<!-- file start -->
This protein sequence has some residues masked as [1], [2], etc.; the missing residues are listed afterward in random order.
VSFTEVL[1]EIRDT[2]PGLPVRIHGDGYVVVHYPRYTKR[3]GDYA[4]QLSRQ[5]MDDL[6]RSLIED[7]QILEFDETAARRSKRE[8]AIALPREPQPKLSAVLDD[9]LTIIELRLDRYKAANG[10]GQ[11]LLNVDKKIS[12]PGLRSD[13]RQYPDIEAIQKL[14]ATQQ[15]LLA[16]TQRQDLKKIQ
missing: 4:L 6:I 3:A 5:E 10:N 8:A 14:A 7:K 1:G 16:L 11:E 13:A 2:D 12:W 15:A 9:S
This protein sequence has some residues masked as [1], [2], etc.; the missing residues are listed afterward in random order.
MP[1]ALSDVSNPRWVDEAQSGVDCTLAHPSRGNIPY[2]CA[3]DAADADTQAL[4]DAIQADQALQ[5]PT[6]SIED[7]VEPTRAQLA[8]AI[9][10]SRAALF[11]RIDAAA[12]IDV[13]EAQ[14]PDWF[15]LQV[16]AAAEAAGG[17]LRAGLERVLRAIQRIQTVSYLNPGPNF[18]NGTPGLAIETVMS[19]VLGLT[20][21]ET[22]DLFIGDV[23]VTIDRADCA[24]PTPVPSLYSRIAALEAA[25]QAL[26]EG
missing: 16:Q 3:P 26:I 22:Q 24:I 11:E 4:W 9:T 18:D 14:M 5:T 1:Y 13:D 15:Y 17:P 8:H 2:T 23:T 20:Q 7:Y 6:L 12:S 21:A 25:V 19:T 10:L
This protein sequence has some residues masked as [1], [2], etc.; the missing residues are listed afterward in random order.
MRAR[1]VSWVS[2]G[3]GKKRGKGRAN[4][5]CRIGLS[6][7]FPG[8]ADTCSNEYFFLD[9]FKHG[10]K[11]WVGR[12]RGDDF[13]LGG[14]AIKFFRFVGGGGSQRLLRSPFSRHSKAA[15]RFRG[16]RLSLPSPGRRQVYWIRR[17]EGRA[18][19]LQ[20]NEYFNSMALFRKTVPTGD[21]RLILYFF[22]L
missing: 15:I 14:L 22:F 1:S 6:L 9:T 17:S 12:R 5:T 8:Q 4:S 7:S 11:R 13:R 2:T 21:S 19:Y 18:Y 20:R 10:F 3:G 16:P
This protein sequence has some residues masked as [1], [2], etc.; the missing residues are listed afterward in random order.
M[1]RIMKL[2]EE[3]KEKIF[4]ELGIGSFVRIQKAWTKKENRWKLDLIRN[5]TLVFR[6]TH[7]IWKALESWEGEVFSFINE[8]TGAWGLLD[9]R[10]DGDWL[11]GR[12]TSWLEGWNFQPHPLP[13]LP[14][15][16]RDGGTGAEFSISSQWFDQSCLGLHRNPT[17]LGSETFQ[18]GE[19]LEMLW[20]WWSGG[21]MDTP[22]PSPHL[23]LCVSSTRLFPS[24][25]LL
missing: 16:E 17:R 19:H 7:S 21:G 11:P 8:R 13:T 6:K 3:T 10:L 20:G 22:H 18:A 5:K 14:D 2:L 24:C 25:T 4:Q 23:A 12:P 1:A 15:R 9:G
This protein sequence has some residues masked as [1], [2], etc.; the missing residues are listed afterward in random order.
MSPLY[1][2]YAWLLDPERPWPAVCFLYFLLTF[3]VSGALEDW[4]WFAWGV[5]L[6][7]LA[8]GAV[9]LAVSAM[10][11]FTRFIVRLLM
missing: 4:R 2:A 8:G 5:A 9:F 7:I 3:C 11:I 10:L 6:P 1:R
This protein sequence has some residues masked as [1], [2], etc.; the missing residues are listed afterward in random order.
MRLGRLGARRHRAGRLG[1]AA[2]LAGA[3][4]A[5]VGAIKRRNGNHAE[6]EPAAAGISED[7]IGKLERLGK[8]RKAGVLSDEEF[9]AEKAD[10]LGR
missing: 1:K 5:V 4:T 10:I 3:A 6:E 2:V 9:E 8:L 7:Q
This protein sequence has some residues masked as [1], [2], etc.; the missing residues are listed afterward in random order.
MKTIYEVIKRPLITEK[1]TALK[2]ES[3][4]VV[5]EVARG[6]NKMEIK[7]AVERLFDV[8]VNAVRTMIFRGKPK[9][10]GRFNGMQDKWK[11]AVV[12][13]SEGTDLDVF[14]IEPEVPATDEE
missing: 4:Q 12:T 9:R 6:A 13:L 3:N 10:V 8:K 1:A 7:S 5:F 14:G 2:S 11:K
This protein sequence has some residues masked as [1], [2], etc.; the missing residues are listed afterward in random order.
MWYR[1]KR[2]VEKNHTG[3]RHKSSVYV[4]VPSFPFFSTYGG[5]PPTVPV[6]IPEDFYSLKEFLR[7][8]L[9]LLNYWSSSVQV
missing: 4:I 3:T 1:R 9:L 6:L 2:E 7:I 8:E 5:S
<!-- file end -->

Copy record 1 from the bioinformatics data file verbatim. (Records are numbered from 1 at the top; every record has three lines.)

This protein sequence has some residues masked as [1], [2], etc.; the missing residues are listed afterward in random order.
VSFTEVL[1]EIRDT[2]PGLPVRIHGDGYVVVHYPRYTKR[3]GDYA[4]QLSRQ[5]MDDL[6]RSLIED[7]QILEFDETAARRSKRE[8]AIALPREPQPKLSAVLDD[9]LTIIELRLDRYKAANG[10]GQ[11]LLNVDKKIS[12]PGLRSD[13]RQYPDIEAIQKL[14]ATQQ[15]LLA[16]TQRQDLKKIQ
missing: 4:L 6:I 3:A 5:E 10:N 8:A 14:A 7:K 1:G 16:L 11:E 13:A 2:D 12:W 15:A 9:S